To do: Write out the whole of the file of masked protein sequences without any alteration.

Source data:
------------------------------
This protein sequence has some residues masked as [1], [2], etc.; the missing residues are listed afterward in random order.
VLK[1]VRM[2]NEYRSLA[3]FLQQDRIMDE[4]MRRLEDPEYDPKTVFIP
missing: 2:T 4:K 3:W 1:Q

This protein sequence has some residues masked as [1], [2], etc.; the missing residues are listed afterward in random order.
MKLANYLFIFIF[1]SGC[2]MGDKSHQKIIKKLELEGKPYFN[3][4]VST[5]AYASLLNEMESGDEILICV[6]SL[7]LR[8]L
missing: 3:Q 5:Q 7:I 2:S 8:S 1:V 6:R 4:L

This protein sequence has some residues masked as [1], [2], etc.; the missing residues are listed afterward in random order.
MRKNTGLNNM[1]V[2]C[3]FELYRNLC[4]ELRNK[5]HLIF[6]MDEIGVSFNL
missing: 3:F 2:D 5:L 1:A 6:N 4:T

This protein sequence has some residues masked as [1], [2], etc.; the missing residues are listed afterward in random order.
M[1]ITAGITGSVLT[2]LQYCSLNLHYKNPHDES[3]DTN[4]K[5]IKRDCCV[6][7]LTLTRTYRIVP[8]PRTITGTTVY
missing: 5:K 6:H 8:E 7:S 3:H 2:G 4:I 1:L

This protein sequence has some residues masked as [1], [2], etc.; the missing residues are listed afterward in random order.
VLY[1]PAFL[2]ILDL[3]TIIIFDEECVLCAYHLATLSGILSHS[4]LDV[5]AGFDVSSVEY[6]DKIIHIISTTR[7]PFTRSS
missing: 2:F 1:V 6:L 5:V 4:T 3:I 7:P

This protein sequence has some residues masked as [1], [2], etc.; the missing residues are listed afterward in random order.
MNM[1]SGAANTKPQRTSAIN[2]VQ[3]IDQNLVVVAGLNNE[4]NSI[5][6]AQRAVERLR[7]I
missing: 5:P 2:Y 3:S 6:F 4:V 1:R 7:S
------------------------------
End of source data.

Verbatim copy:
This protein sequence has some residues masked as [1], [2], etc.; the missing residues are listed afterward in random order.
VLK[1]VRM[2]NEYRSLA[3]FLQQDRIMDE[4]MRRLEDPEYDPKTVFIP
missing: 2:T 4:K 3:W 1:Q

This protein sequence has some residues masked as [1], [2], etc.; the missing residues are listed afterward in random order.
MKLANYLFIFIF[1]SGC[2]MGDKSHQKIIKKLELEGKPYFN[3][4]VST[5]AYASLLNEMESGDEILICV[6]SL[7]LR[8]L
missing: 3:Q 5:Q 7:I 2:S 8:S 1:V 6:R 4:L

This protein sequence has some residues masked as [1], [2], etc.; the missing residues are listed afterward in random order.
MRKNTGLNNM[1]V[2]C[3]FELYRNLC[4]ELRNK[5]HLIF[6]MDEIGVSFNL
missing: 3:F 2:D 5:L 1:A 6:N 4:T

This protein sequence has some residues masked as [1], [2], etc.; the missing residues are listed afterward in random order.
M[1]ITAGITGSVLT[2]LQYCSLNLHYKNPHDES[3]DTN[4]K[5]IKRDCCV[6][7]LTLTRTYRIVP[8]PRTITGTTVY
missing: 5:K 6:H 8:E 7:S 3:H 2:G 4:I 1:L

This protein sequence has some residues masked as [1], [2], etc.; the missing residues are listed afterward in random order.
VLY[1]PAFL[2]ILDL[3]TIIIFDEECVLCAYHLATLSGILSHS[4]LDV[5]AGFDVSSVEY[6]DKIIHIISTTR[7]PFTRSS
missing: 2:F 1:V 6:L 5:V 4:T 3:I 7:P

This protein sequence has some residues masked as [1], [2], etc.; the missing residues are listed afterward in random order.
MNM[1]SGAANTKPQRTSAIN[2]VQ[3]IDQNLVVVAGLNNE[4]NSI[5][6]AQRAVERLR[7]I
missing: 5:P 2:Y 3:S 6:F 4:V 1:R 7:S